James Leslie Combs

Friday 31st of January 1947 - Friday 11th of October 2019

James Leslie Combs

Services

Visitation

Oct 19, 2019 (10:00 am - 1:00 pm)

Broadway Christian Church

187 N. Broadway, Lexington, KY

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Funeral Ceremony

Oct 19, 2019 (1:00 pm )

Broadway Christian Church

187 N. Broadway, Lexington, KY

View on map

James Leslie Combs died Friday October 11, 2019 at the age of 72.   He is survived by his wife Karen Goodwin Combs, daughter Tricia (Jeff) Neal, grandchildren Adam Bray and Caroline Neal, great-grandson Portland Bray, and sister Kathy (Gary) Ginn, niece Michelle Ginn, nephew Andrew (Amy) Ginn, and two great nephews, Matthew and Meritt Ginn.  He is also survived by a stepdaughter, Kellie (Rob) Streib and three step-grandsons, Brady and Brendan Streib and Chase Neal.  He is preceded in death by his father and mother, Jim and Ronnie Combs and a brother, Lawrence Combs.  He is also preceded in death by his paternal grandparents, Henry and Peggy Combs of Nicholasville and his maternal grandparents, Charles and Mary Courtiour of Lichfield, England.


Leslie was born to James Henry Combs, of Scuddy, Kentucky and Veronica Mary Combs of Lichfield, England on January 31, 1947.  He was born in the family farmhouse in Nicholasville, Kentucky and grew up in Lexington with his mom and dad, sister Kathryn (Kathy), little brother Lawrence, and his English grandparents, Charles and Mary Courtiour.  His paternal grandparents, Henry and Peggy Combs, remained on the farm in Nicholasville.   Weekend visits to the country and visiting grandparents, aunts, uncles and cousins were a highlight of his young years.  His Uncle Viv and Aunt Bea also moved from England to Lexington.  Leslie grew up in a family that treasured and put value in each other rather than possessions.


Leslie graduated from Bryan Station High School in 1965 and enjoyed socializing with his classmates over the years.  His love for music developed in high school where he played the trumpet and the tuba in the marching band, concert band, and Youth Symphony Orchestra. While he was in the Youth Symphony Orchestra, Leslie traveled to the White House and met and played for President Kennedy.  Leslie worked his way through college by playing bass guitar in a rock band.  They called themselves “The Constellations”, later “The Traditions”.  During the 60’s, the band changed their image and name to “Spyce” trading their suits for bell bottoms and fringed vests. In obedience to his father, Leslie never grew his hair long.  His band was one of the best in the area, covering Tom Jones, Gene Pitney, and the likes.  They were an opening band for Exile in the early days and practiced regularly in his parents’ basement.  Leslie enrolled at UK to major in music but this was interrupted by Vietnam.  Leslie left UK to serve in the Marine Corps Reserve and returned to complete his education at Eastern Kentucky University where he earned an Associate’s Degree and became an engineering draftsman.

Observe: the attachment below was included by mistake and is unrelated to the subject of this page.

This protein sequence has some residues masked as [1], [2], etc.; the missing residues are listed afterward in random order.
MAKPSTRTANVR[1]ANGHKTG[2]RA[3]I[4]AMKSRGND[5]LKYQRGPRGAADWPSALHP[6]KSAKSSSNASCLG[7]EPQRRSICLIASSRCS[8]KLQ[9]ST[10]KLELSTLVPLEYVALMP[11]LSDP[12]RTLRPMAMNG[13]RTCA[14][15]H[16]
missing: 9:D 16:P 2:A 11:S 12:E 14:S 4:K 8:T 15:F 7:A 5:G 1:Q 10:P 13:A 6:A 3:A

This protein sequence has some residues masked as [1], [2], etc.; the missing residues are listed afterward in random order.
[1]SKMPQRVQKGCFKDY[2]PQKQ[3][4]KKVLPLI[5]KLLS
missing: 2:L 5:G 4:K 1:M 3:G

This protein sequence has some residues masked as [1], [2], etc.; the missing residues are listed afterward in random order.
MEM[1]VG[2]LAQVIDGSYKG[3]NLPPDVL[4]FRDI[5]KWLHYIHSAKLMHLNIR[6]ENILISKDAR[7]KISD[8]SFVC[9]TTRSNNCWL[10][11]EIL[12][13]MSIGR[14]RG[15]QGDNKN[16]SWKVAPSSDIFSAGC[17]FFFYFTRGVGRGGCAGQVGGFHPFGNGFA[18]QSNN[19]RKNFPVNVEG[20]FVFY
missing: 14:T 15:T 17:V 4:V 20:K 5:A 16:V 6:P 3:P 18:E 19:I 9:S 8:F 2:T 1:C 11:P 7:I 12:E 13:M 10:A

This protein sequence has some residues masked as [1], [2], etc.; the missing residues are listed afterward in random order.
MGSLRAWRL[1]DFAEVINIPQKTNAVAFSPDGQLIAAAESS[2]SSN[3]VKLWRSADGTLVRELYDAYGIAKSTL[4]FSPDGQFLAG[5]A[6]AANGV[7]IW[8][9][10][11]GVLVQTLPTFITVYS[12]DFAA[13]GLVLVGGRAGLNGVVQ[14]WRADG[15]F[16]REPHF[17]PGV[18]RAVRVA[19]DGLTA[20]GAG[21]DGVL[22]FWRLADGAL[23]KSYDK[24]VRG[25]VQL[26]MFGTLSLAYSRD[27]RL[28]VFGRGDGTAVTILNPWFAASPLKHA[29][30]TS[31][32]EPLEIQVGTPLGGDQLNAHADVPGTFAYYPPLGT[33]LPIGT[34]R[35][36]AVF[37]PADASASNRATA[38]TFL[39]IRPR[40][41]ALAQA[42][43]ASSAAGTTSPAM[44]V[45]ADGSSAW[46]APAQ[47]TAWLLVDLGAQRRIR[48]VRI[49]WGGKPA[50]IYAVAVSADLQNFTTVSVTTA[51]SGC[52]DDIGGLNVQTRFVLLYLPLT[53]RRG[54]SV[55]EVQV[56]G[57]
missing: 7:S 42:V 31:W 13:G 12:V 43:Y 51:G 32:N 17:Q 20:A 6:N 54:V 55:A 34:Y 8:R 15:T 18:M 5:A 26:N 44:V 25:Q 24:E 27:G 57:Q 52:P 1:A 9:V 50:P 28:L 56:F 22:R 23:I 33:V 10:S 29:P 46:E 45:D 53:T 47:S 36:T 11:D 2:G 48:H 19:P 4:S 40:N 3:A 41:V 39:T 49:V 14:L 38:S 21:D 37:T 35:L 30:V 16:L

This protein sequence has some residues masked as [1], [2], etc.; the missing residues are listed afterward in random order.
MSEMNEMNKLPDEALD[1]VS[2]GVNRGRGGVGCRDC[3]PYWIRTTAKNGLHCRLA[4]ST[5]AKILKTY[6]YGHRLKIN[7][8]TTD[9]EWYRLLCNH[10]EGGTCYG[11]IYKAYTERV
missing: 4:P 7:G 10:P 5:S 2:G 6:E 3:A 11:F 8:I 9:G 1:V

Leslie and his family lived in Lexington for many years. Here, he raised his only daughter, Tricia, who he loved and was was very proud of.   He worked for several design and engineering firms, including Link-Belt.   While in Lexington, Leslie was a member of Northern Heights Christian Church and ran the sound ministry and tape ministry for shut-ins.  He also served on the board of directors of the Lexington Christian Academy.   He later moved to Somerset to work for Sany-Metal, living there for over 20 years  After moving to Somerset, he loved watching his grandson, Adam, and step grandson, Chase, play ball and taking his granddaughter, Carly, to feed the ducks.  He served on the board of the Master Musicians Festival for many years.   He moved back to Lexington in late 2012 to care for his aging parents.